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Government Helps India's Girls Manage Menstrual Health

In the face of the stigma associated with menstruation, growing efforts are underway to help girls understand menstrual hygiene management as a health concept.

A protester in May in Kolkata
A protester in May in Kolkata
Ajay Khera

-OpEd-

NEW DEHLI — "Going to school has become so much more convenient..." says Nisha, an adolescent girl from Thakurpura, a small village in north-central India. Nisha was explaining that she'd started using Freedays sanitary napkins, as part of the Menstrual Hygiene Scheme (MHS) run by India's National Health Mission.

The program was launched for the promotion of menstrual hygiene among adolescent girls (10-19 years), which is focused on increased awareness, access and proper waste treatment.

Apart from improving the access to affordable sanitary napkins, MHS plays a pivotal role in creating awareness among adolescent girls about safe and hygienic menstrual health practices through the use of audio, video and reading materials. Owing to the stigma associated with menstruation, it is important for government authorities and non-profit organizations to spread information for understanding menstrual hygiene management as a health concept.

Negative social attitudes towards menstruation and a lack of access to toilets in school has long discouraged girls from attending classes while on their period.

Seven states are implementing the MHS using health policy funds from the previous financial year. As a part of this, a pack of six sanitary napkins is provided to girls across India. The government understands that the challenges faced by adolescent girls in accessing quality care and information, and these multi-layered challenges cannot be tackled by improving access alone. It requires the creation of a sustainable ecosystem.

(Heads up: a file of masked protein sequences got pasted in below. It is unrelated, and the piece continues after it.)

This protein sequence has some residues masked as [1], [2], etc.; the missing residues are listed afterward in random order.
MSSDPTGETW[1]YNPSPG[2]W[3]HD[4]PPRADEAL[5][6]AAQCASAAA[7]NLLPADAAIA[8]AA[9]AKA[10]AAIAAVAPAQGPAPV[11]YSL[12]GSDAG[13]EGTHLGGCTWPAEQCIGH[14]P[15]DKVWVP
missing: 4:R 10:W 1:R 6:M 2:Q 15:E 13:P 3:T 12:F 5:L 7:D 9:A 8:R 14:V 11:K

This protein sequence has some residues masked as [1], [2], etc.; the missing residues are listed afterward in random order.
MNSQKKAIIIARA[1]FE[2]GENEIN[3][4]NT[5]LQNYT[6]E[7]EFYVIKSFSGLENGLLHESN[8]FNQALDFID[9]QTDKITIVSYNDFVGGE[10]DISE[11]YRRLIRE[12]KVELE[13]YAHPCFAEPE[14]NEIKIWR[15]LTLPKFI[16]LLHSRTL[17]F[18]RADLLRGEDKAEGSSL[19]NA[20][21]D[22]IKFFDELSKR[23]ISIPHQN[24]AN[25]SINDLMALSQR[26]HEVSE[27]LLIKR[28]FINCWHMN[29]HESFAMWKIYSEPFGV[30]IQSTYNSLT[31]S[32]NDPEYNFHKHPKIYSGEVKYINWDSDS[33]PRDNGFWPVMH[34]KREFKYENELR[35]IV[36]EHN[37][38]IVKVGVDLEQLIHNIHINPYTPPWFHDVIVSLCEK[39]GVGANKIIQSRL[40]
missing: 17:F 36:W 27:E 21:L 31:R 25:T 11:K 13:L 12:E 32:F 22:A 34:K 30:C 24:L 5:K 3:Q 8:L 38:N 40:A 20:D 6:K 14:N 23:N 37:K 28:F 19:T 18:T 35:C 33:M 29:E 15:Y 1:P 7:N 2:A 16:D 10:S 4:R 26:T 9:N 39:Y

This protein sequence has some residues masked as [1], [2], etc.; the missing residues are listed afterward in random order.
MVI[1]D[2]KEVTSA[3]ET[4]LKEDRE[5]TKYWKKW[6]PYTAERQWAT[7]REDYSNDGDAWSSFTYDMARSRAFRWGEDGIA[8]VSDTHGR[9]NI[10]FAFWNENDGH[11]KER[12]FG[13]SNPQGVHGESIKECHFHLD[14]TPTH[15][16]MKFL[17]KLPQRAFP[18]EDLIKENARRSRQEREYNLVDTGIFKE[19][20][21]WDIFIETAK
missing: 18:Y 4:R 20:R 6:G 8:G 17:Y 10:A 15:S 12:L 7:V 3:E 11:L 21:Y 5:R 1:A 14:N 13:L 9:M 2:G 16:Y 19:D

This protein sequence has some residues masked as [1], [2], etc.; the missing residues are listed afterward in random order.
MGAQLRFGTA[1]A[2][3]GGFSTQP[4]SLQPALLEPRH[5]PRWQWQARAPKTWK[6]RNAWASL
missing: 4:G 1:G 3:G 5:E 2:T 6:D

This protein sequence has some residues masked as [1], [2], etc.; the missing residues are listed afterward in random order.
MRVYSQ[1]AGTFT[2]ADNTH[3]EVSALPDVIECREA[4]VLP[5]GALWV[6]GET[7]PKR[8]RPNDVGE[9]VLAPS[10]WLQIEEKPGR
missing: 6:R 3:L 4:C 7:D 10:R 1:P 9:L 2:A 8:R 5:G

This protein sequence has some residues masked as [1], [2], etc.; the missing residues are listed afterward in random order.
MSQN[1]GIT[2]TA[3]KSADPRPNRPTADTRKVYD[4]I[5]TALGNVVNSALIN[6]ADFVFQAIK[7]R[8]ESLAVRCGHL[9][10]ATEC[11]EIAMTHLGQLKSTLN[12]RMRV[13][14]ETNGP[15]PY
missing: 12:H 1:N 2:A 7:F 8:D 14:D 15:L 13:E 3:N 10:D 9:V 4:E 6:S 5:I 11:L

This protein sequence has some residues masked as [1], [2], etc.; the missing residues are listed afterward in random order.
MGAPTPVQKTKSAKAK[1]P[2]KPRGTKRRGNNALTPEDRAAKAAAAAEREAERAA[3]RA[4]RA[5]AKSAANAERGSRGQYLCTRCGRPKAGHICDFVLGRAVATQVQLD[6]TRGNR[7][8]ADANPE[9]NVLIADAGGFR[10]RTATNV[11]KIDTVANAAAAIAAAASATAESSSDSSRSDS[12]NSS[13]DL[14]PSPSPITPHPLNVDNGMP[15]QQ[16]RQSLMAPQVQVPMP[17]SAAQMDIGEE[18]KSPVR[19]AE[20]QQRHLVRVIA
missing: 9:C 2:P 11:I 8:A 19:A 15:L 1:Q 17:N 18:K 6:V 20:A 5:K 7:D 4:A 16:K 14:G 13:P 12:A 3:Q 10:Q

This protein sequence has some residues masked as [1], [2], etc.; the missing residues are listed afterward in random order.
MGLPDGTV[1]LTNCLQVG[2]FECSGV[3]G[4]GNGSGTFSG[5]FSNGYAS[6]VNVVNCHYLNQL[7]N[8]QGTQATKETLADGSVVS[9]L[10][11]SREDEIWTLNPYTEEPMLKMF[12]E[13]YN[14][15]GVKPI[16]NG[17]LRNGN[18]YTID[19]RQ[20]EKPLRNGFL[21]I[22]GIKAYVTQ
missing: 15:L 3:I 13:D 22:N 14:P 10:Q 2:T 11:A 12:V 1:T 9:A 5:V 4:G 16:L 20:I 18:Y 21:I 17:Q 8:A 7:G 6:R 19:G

The MHM ecosystem consists of awareness, safe usage of menstrual products and access to menstrual waste disposal facilities. Keeping this in mind, 7,470 Adolescent-Friendly Health Clinics across India are providing clinical and counseling services on diverse adolescent health challenges including menstruation through counseling and expert advice. To encourage discussion about health issues including menstruation among adolescents, a peer educator program "Saathiya" has been launched where two male and two female adolescents are selected per 1,000 population in 214 districts.

But the mammoth task of providing access to around 120 million adolescent girls in India cannot be fulfilled only by such interventions. Schools will play a key role in accelerating the progress on menstrual health. Just like Nisha from Thakurpura, negative social attitudes towards menstruation and a lack of access to toilets in school has long discouraged girls from attending classes while on their period. Taking note of that, the Ministry of Drinking Water and Sanitation launched the Menstrual Hygiene Management Guidelines for schools and households to address specific sanitation and hygiene requirements of adolescent girls and women. Apart from separate toilets and safe menstrual waste mechanisms for girls, the guidelines also call for the sensitization of men, boys, communities and families about menstruation.